The researchers examined groups comprised of both high achievers and low achievers. They found that in a group that contained mostly high achievers, the low achievers tended to improve. In a group that contained mostly low achievers, the high achievers tended to do worse. Moreover, students in the high-achieving friendship groups improved their scores more than students in the low-achieving groups.

"Ultimately, a complex systems-based approach provides a new way of looking at educational and social policies and should be incorporated into graduate training programs," Wilensky said.

"It's a new form of argument that will help resolve disagreements," he said. "By breaking down a complex system and figuring out the rules that generate it, we can grow the system in the computer and create models that can guide us towards leverage points that will help us determine which policies will work."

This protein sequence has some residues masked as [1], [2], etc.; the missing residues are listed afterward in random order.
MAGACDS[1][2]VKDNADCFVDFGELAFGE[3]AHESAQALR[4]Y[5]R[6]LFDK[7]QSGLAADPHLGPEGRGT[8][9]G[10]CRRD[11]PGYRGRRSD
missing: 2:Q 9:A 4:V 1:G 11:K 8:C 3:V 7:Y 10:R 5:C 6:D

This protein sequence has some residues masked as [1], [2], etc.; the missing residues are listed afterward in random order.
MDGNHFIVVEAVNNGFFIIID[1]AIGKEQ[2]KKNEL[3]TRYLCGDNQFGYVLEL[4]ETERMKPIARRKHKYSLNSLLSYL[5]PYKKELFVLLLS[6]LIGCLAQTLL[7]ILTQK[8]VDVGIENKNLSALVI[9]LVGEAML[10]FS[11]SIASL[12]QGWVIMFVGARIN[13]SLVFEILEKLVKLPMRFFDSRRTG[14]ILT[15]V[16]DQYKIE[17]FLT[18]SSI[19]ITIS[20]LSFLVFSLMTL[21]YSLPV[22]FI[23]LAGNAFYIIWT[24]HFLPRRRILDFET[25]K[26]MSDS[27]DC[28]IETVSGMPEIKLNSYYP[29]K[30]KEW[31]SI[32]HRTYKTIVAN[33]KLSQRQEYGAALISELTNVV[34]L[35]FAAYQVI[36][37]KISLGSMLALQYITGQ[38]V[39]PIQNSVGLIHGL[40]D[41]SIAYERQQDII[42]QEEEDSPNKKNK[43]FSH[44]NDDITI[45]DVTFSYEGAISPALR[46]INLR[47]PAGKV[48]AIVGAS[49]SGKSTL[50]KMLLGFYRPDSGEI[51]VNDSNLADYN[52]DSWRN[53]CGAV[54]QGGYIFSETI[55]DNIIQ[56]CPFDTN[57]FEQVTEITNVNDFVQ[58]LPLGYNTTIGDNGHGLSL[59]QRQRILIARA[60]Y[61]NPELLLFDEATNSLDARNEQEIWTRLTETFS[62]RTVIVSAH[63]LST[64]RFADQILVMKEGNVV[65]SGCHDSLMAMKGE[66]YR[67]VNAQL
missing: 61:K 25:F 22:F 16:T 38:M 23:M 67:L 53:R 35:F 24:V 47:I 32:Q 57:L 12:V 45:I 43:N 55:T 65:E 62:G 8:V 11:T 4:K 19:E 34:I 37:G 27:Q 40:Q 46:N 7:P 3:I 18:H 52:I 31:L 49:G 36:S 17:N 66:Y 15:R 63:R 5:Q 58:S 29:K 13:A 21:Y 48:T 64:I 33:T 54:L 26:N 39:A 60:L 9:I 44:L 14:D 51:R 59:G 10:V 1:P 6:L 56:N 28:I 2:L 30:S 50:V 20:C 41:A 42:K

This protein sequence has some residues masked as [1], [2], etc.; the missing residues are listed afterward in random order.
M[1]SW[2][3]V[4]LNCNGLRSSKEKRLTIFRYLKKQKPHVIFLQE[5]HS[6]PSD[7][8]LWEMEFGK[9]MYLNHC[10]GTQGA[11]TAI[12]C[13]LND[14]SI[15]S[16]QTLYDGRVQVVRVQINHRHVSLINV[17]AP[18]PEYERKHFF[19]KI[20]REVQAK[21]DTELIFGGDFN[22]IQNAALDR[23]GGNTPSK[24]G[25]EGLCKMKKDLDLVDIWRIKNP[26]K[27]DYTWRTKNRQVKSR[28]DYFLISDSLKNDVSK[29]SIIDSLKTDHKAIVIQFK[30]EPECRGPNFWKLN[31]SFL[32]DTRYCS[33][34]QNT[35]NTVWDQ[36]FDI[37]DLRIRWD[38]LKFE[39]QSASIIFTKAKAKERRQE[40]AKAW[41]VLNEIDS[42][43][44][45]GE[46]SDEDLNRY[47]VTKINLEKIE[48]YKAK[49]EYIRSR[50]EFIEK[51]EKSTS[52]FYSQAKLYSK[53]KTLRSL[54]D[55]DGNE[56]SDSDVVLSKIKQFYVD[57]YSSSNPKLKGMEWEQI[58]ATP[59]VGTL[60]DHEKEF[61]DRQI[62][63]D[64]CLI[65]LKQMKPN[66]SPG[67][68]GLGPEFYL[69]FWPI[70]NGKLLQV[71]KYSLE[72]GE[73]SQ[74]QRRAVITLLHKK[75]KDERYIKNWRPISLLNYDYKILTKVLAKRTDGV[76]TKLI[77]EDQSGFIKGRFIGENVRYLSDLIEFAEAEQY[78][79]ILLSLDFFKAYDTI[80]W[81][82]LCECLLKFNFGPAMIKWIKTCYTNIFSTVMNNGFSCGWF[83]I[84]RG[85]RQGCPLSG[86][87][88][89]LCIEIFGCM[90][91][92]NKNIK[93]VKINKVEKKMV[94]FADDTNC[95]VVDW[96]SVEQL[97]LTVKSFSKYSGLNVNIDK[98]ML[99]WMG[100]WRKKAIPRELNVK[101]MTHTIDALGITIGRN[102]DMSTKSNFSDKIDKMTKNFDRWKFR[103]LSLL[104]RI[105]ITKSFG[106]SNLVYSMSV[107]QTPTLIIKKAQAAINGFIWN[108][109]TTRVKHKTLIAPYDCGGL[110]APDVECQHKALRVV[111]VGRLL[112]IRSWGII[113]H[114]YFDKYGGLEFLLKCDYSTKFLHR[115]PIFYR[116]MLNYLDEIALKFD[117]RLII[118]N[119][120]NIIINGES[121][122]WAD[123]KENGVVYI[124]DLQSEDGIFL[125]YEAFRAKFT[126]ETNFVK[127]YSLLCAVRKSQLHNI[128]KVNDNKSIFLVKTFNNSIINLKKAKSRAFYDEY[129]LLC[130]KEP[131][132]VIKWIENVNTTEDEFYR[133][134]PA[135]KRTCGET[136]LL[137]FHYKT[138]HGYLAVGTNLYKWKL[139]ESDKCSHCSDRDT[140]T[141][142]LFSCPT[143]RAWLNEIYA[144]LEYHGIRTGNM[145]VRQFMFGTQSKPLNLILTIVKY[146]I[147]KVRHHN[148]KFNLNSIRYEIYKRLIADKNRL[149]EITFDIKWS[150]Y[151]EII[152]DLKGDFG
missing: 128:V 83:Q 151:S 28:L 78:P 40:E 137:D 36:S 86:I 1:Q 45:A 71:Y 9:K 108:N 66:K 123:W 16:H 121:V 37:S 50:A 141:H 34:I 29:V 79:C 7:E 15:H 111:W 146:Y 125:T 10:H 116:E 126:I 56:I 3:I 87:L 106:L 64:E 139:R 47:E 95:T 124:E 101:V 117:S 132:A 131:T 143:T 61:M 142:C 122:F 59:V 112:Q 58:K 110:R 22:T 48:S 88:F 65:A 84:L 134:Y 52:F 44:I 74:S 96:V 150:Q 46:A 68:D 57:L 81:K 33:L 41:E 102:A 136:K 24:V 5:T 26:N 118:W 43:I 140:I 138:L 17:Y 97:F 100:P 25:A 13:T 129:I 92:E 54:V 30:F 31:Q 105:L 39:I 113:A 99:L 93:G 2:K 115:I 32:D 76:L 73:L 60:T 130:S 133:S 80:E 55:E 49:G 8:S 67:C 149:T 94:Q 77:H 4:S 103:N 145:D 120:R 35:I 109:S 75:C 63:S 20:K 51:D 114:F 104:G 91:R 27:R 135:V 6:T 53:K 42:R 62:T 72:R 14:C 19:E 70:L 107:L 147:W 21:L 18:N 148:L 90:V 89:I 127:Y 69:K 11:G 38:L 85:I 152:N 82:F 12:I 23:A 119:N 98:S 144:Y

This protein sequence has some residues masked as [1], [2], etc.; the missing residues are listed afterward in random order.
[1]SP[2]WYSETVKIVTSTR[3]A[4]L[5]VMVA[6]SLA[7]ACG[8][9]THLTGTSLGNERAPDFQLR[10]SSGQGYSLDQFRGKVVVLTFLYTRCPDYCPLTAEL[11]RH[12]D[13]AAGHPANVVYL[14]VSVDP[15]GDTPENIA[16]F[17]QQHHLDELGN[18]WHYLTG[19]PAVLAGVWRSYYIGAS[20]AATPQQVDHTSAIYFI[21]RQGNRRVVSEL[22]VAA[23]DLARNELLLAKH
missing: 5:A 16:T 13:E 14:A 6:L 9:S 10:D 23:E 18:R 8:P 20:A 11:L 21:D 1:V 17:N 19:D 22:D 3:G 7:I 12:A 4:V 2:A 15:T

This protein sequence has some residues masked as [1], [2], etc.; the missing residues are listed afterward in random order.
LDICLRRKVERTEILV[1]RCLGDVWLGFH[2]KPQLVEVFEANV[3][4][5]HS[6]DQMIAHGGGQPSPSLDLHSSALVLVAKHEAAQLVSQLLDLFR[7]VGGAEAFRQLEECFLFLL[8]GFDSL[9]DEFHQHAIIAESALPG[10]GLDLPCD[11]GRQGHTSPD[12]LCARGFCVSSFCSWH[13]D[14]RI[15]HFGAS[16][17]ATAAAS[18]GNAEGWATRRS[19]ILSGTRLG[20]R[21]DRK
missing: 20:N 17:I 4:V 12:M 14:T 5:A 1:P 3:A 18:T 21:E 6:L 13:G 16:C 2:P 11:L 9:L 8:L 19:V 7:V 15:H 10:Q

Explore further: Attitude determines student success in rural schools

Related Stories

Attitude determines student success in rural schools

June 20, 2008

[B]Study investigates qualities of high-achieving schools[/B] While most of the country focuses on ACT scores, student-teacher ratio and rigorous curriculum to increase student success, it may be the commitment to excellence ...

As graduation rates go down, school ratings go up

February 14, 2008

A new study by researchers at Rice University and the University of Texas-Austin finds that Texas' public school accountability system, the model for the national No Child Left Behind Act (NCLB), directly contributes to lower ...

Small classes give extra boost to low-achieving students

October 14, 2009

Small classes in early grades improve test scores in later grades for students of all achievement levels, but low achievers get an extra boost. That's the finding of a study on the long-term effects of class size in the November ...

Relationships Improve Student Success

June 29, 2009

( -- When students are underachieving, school policymakers often examine class size, curriculum and funding, but University of Missouri researchers suggest establishing relationships may be a powerful and less ...

Recommended for you